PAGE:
The Japanese authorities are thus doing what former US Federal Reserve Board Chairman Ben Bernanke proposed in 2003 – using monetized fiscal deficits to put spending power directly into the hands of companies and households. The BOJ rejected Bernanke’s advice at the time, insisting instead that all deficits must be financed with bonds; now, however, the BOJ is effectively monetizing past and current deficits alike. If it had done so earlier, Japan would have experienced less deflation and slightly higher growth, and would now have smaller public debts. But better late than never.

The Japanese authorities could make their monetization explicit by replacing some of the interest-bearing debt held by the BOJ with a perpetual non-interest-bearing bond. But, regardless of whether they do so, the economic reality will become increasingly obvious over the next 2-3 years, and financial and political commentary will increasingly focus on the government’s consolidated debt burden, net of central bank holdings.

As that process plays out, there is a small risk that financial markets will be spooked by orthodox fears that monetization implies excessive inflation, and that large increases in government bond yields and dramatic yen depreciation will result. But the more probable market reaction will be a collective shrug of the shoulders, accepting permanent monetization as the only possible safe way to alleviate an otherwise intractable debt burden.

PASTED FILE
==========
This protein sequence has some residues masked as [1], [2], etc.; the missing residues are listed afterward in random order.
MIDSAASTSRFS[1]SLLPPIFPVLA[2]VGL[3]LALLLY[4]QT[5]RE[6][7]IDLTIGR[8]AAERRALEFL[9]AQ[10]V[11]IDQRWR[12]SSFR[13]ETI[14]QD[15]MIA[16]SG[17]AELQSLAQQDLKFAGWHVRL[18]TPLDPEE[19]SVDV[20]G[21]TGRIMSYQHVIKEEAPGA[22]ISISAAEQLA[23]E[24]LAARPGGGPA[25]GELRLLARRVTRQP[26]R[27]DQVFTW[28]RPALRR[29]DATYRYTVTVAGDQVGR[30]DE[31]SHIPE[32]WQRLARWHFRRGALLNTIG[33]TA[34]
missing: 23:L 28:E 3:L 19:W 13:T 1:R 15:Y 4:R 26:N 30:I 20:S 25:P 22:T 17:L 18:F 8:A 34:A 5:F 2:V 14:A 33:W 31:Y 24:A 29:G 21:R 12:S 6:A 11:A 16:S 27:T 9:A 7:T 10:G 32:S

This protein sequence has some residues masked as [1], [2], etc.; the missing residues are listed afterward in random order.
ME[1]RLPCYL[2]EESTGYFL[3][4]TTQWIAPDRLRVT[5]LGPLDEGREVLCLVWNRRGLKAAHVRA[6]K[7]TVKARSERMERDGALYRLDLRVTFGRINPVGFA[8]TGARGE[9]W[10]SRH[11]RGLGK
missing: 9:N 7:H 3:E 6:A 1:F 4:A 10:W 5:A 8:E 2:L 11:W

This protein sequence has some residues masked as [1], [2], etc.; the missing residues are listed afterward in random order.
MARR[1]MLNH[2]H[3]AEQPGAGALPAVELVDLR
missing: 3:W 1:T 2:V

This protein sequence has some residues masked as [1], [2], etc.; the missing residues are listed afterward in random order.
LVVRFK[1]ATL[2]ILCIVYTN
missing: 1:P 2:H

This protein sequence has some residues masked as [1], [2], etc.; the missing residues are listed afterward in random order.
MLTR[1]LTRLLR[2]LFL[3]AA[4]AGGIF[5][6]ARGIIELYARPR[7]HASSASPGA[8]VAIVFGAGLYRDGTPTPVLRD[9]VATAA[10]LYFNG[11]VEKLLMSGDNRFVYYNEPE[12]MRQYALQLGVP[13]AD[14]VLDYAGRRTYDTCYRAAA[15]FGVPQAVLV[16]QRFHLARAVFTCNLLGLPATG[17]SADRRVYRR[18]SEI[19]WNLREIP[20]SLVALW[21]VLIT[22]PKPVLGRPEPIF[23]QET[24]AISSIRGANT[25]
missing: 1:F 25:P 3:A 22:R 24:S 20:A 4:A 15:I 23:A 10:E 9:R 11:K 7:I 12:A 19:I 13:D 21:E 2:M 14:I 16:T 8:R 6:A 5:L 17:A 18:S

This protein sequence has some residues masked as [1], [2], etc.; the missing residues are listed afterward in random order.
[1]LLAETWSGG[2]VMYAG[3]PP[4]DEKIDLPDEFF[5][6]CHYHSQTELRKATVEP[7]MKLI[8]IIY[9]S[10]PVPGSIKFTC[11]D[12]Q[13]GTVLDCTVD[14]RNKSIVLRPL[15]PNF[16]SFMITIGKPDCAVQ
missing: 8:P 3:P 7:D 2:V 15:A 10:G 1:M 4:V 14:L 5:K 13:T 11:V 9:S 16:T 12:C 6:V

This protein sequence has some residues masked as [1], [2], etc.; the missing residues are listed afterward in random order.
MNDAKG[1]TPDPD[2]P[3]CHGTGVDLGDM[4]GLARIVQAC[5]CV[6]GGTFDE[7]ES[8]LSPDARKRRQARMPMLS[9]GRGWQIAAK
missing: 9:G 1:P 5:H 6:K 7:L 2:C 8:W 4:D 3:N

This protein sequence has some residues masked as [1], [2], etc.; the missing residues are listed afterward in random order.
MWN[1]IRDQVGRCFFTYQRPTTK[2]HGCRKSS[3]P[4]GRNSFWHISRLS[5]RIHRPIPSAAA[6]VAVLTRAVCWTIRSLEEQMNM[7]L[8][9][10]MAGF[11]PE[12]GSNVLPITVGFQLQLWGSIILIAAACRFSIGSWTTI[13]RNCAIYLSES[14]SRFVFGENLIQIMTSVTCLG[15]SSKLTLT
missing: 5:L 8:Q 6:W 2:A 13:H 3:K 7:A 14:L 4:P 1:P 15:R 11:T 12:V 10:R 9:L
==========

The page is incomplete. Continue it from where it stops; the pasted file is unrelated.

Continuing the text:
Japan will end up having monetized, post facto, the large public deficits that it ran after the end of 1980s credit boom, and which usefully offset the impact of sustained private deleveraging in the 1990s and 2000s. Doing so earlier would have been better; but, even without such radicalism Japan’s “lost decades” were not quite as disastrous as is commonly assumed.

Japan was already one the world’s richest countries in 1990, and its per capita income has continued to grow, albeit slowly. Its unemployment rate, now 3.6%, has been consistently below European levels. And its “public debt burden” will turn out to be an illusion.

It is the eurozone, not Japan, that should worry us. Tight constraints on fiscal deficits and an absolute prohibition on monetization by the European Central Bank have prevented an effective response to the post-2008 debt overhang, driving the eurozone unemployment rate to 11.2%. The potential social and political consequences of lost decades of slow growth and high unemployment would be far more serious in Europe, with its diverse national identities and imperfectly integrated ethnic and religious minorities, than in culturally and ethnically homogeneous Japan.

While Europe is playing with social and political fire, Japan simply needs to tweak its accounting entries. A shrug of the shoulders is well justified.

Copyright: Project Syndicate, 2015.